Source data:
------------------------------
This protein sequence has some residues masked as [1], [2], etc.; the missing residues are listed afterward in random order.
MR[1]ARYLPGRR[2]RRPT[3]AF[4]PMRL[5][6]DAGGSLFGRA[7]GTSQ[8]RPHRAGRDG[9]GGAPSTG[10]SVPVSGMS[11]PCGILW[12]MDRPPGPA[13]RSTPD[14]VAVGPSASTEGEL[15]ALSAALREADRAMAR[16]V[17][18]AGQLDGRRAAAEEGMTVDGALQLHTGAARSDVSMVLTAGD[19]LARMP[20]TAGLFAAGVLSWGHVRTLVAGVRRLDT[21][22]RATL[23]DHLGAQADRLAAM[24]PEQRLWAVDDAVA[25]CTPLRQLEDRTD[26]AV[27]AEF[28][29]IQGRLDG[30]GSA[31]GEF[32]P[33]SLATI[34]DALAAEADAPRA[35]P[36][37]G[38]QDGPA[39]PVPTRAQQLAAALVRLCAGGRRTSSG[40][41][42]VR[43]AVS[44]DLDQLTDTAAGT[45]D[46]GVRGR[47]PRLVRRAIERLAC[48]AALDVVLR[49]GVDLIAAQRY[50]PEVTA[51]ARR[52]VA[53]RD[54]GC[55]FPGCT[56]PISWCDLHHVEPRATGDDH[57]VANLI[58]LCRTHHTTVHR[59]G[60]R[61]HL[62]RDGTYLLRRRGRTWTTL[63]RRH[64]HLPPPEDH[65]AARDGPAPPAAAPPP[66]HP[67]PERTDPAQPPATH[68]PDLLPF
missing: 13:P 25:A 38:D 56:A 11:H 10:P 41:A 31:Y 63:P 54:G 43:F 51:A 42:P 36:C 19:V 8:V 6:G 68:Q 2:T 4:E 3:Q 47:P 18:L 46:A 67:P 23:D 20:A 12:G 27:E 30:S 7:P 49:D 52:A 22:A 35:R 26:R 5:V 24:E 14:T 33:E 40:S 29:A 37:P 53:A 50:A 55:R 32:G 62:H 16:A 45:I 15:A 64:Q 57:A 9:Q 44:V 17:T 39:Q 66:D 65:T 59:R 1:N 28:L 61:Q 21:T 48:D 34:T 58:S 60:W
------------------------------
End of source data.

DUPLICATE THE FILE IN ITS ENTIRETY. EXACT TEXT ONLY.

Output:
This protein sequence has some residues masked as [1], [2], etc.; the missing residues are listed afterward in random order.
MR[1]ARYLPGRR[2]RRPT[3]AF[4]PMRL[5][6]DAGGSLFGRA[7]GTSQ[8]RPHRAGRDG[9]GGAPSTG[10]SVPVSGMS[11]PCGILW[12]MDRPPGPA[13]RSTPD[14]VAVGPSASTEGEL[15]ALSAALREADRAMAR[16]V[17][18]AGQLDGRRAAAEEGMTVDGALQLHTGAARSDVSMVLTAGD[19]LARMP[20]TAGLFAAGVLSWGHVRTLVAGVRRLDT[21][22]RATL[23]DHLGAQADRLAAM[24]PEQRLWAVDDAVA[25]CTPLRQLEDRTD[26]AV[27]AEF[28][29]IQGRLDG[30]GSA[31]GEF[32]P[33]SLATI[34]DALAAEADAPRA[35]P[36][37]G[38]QDGPA[39]PVPTRAQQLAAALVRLCAGGRRTSSG[40][41][42]VR[43]AVS[44]DLDQLTDTAAGT[45]D[46]GVRGR[47]PRLVRRAIERLAC[48]AALDVVLR[49]GVDLIAAQRY[50]PEVTA[51]ARR[52]VA[53]RD[54]GC[55]FPGCT[56]PISWCDLHHVEPRATGDDH[57]VANLI[58]LCRTHHTTVHR[59]G[60]R[61]HL[62]RDGTYLLRRRGRTWTTL[63]RRH[64]HLPPPEDH[65]AARDGPAPPAAAPPP[66]HP[67]PERTDPAQPPATH[68]PDLLPF
missing: 13:P 25:A 38:D 56:A 11:H 10:P 41:A 31:Y 63:P 54:G 43:F 51:A 42:P 36:C 19:V 8:V 6:G 68:Q 2:T 4:E 3:Q 47:P 18:L 46:A 67:P 23:D 20:A 12:G 27:E 30:S 7:P 49:D 52:A 22:A 35:R 26:R 5:V 24:E 14:T 33:E 40:S 29:A 37:P 53:A 50:A 55:R 32:G 62:H 16:A 45:I 15:A 64:Q 57:A 9:Q 44:V 17:T 39:Q 66:D 65:T 59:R 1:N 28:L 61:Q 21:T 48:D 34:T 58:S 60:W